Philosophy of mind is a branch of philosophy that studies the nature of the mind, mental events, mental functions, mental properties, consciousness, and their relationship to the physical body, particularly the brain. The mind–body problem, i.e. the relationship of the mind to the body, is commonly seen as one key issue in philosophy of mind, although there are other issues concerning the nature of the mind that do not involve its relation to the physical body, such as how consciousness is possible and the nature of particular mental states.

Dualism and monism are the two major schools of thought that attempt to resolve the mind–body problem. Dualism can be traced back to Plato, and the Sankhya and Yoga schools of Hindu philosophy, but it was most precisely formulated by René Descartes in the 17th century. Substance dualists argue that the mind is an independently existing substance, whereas property dualists maintain that the mind is a group of independent properties that emerge from and cannot be reduced to the brain, but that it is not a distinct substance. (Full article...)

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Louis wain cats.png
Cat portraits showing increased abstraction, by Louis Wain, who, while an inmate at a mental hospital, may not have painted them in this order, thus the question of whether they document a deterioration in condition remains unanswered. It is also not certain if he suffered from schizophrenia, though the images have been used extensively as examples of schizophrenic outsider art.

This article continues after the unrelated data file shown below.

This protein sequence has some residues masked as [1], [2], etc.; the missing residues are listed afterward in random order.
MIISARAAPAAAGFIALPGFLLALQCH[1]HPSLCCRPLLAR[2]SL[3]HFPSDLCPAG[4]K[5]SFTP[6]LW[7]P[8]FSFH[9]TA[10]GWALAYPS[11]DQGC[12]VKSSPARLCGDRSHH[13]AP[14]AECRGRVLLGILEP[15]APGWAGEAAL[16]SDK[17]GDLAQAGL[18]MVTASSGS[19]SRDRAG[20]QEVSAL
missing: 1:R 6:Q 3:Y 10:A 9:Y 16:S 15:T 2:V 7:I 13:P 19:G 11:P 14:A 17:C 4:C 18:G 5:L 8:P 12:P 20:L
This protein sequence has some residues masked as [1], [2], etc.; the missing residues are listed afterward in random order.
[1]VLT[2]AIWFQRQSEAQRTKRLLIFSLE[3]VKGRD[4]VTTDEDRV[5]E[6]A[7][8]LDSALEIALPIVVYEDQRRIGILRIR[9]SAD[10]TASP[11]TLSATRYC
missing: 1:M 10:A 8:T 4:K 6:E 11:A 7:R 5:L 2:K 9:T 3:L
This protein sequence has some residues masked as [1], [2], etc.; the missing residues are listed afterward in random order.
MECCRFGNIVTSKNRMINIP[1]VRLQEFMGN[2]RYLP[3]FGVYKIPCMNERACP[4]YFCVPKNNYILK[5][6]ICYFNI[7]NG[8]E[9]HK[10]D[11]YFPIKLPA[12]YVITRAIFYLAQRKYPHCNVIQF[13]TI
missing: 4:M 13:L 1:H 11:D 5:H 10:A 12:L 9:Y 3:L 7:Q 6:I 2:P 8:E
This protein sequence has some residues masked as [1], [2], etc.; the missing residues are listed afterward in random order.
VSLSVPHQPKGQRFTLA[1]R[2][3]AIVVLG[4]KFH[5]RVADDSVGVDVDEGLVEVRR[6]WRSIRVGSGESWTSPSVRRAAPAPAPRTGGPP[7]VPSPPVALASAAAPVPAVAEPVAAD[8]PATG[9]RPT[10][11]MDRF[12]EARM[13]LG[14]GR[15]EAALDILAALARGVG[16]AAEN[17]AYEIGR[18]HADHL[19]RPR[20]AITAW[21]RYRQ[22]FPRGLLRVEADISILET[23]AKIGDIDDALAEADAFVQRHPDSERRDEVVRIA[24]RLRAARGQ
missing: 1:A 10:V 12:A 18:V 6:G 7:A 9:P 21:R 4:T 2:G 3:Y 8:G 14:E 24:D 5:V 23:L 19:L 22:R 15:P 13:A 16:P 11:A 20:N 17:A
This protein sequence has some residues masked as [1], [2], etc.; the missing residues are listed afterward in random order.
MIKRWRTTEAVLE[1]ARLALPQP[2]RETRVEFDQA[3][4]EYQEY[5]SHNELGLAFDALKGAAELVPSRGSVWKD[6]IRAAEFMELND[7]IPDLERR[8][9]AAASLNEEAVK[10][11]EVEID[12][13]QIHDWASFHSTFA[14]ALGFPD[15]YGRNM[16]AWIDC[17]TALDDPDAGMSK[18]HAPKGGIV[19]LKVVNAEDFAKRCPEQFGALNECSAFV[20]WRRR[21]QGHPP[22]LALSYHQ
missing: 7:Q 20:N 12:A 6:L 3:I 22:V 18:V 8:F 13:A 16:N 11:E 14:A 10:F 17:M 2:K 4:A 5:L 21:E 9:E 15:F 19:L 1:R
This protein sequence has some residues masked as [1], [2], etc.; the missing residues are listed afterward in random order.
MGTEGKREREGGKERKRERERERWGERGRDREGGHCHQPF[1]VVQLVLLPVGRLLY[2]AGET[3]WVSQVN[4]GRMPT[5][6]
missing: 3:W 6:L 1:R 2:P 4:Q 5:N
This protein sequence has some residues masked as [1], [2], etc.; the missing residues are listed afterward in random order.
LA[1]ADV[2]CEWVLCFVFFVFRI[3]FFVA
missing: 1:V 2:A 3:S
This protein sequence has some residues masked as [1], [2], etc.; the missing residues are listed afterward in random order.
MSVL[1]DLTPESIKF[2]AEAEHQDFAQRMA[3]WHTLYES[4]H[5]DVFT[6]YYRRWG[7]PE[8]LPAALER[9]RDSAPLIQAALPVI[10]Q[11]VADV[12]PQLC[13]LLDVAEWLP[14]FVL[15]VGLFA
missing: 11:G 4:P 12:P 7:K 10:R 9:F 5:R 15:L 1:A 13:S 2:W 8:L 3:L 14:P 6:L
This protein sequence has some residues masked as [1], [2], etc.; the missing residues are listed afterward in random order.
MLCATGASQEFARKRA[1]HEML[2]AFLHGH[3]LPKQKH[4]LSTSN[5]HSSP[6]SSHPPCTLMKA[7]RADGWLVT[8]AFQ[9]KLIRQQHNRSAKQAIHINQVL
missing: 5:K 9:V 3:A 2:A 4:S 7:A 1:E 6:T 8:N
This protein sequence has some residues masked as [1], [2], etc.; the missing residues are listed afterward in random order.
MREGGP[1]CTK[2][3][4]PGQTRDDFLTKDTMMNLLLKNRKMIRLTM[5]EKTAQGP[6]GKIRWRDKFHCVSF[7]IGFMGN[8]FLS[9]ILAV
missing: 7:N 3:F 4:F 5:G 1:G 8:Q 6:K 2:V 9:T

image credit: public domain

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  • "No man's knowledge here can go beyond his experience." — John Locke

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Erving Goffman (11 June 1922 – 20 November 1982), a Canadian-born sociologist and writer, was considered "the most influential American sociologist of the twentieth century". In 2007 he was listed by The Times Higher Education Guide as the sixth most-cited author in the humanities and social sciences, behind Anthony Giddens and ahead of Jürgen Habermas.

Goffman was the 73rd president of the American Sociological Association. His best-known contribution to social theory is his study of symbolic interaction. This took the form of dramaturgical analysis, beginning with his 1959 book, The Presentation of Self in Everyday Life. Goffman's other major works include Asylums (1961), Stigma (1963), Interaction Ritual (1967), Frame Analysis (1974), and Forms of Talk (1981). His major areas of study included the sociology of everyday life, social interaction, the social construction of self, social organization (framing) of experience, and particular elements of social life such as total institutions and stigmas. (Full article...)

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Carl Jung
  • ...that ASNOVA was a group of architects that linked psychology and architecture by building laboratories and expounding psychological theories?